21 January 1976: The first scheduled supersonic passenger airliners, British Airways’ Concorde G-BOAA and Air France’ Concorde F-BVFA, took off simultaneously at 11:40 a.m. G-BOAA departed London Heathrow enroute Bahrain, and F-BVFA departed Paris enroute Rio de Janero, with a stop at Dakar.
The British Airways’ flight, using call sign “Speedbird Concorde,” was crewed by Captain Norman Victor Todd, Captain Brian James Calvert and Flight Engineer John Lidiard. Chief Test Pilot Ernest Brian Trubshaw, CBE, MVO, was also aboard.
G-BOAA arrived on time at 15:20. F-BVFA, after a delay at Dakar, arrived at Rio de Janeiro at 19:00.
20 January 1932: Imperial Airways’ Handley Page HP.42, G-AAXF, named Helena, departed Croydon Aerodrome, South London, England, on the first leg of the airline’s new transcontinental mail service to South Africa. The flights would leave Croydon at 12:30 p.m. on Wednesday and arrive at Cape Town on Friday, ten days later.
The route was London, Cairo, Khartoum, Juba, Nairobi, Mbeya, Salisbury, Johannesburg and Cape Town.
The initial flights carried mail only, but scheduled passenger service was soon added. The cost of the flight from London to Cape Town was £130.
The HP.42 was a large four-engine biplane built by Handley Page Limited, Hertfordshire, for Imperial Airlines’ long-distance routes. There were two models, the HP.42, for the eastern routes to India and Africa, and the HP.45 for the western flight. (Imperial Airways designated them as “H.P. 42E” and “H.P. 45W.”) The HP.42 could carry 20 passengers and a large amount of baggage. The HP. 45 could carry up to 38 passengers, but less baggage. The variants used different engines. Two of the HP.45 variant, of which Helena was one, were converted to the HP.42 configuration.
The HP.42 was operated by a flight crew of four and could carry six passengers in a forward compartment and twelve aft. The airliner was 89 feet, 9 inches (27.356 meters) long. The upper wing had a span of 130 feet (39.624 meters). The overall height of the airplane was 27 feet (8.230 meters). The empty weight was 17,740 pounds (8,047 kilograms) and maximum takeoff weight was 28,000 pounds (12,701 kilograms.)
The HP.42 was powered by four air-cooled, supercharged 1,752.788-cubic-inch-displacement (28.723 liter) Bristol Jupiter XI F 9-cylinder radial engines with a compression ratio of 5:1, which had a normal power rating of 460 horsepower at 2,000 r.p.m., and produced a maximum of 510 horsepower at 2,250 r.p.m., each. Two engines were mounted in nacelles between the upper and lower wings, and two were mounted on the lower wing. All four engines were left-hand tractors, driving four-bladed propellers through a 2:1 gear reduction. The Jupiter XI weighed 880 pounds (399 kilograms).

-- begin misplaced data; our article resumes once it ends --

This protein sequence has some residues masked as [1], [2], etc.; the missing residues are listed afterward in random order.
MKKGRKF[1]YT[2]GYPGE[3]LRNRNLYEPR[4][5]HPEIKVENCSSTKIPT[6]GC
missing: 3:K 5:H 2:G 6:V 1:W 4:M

The HP.42 had a cruise speed of 96 miles per hour (155 kilometers per hour) and a maximum speed was 120 miles per hour (193 kilometers per hour). Its range was 500 miles (805 kilometers).
During ten years of operation, no lives had been lost on an H.P. 42, a record believed unique in civil aviation. Several aircraft were placed in service with the Royal Air Force at the beginning of World War II. Helena was damaged in a hard landing, and after inspection, was scrapped. By 1941, all H.P. 42s had been destroyed.
3 January 1981: Pan American World Airways retired its last Boeing 707 airliner. Pan Am had been the launch customer for the 707. On 20 October 1955 the airline ordered 20 707s, and later ordered 130 more. The first one, Clipper America, a 707-121, N707PA, was delivered 15 August 1958. On 26 October 1958, N711PA, also named Clipper America, made the first regularly scheduled transatlantic flight by a jet airliner. (At least three Pan Am 707s carried the name Clipper America. N709PA was renamed Clipper Tradewind. N710PA, was renamed Clipper Caroline. N711PA was renamed Clipper Mayflower.)
The Boeing Model 707-121 was a four-engine jet transport with swept wings and tail surfaces. The leading edge of the wings were swept at a 35° angle. The airliner had a flight crew of four: pilot, co-pilot, navigator and flight engineer.
The 707-121 was 145 feet, 1 inch (44.221 meters) long with a wing span of 130 feet, 10 inches (39.878 meters). The top of the vertical fin stood 42 feet, 5 inches (12.929 meters) high. The 707 pre-dated the ”wide-body” airliners, having a fuselage width of 12 feet, 4 inches (3.759 meters). The airliner’s empty weight is 122,533 pounds (55,580 kilograms). Maximum take off weight is 257,000 pounds (116,573 kilograms).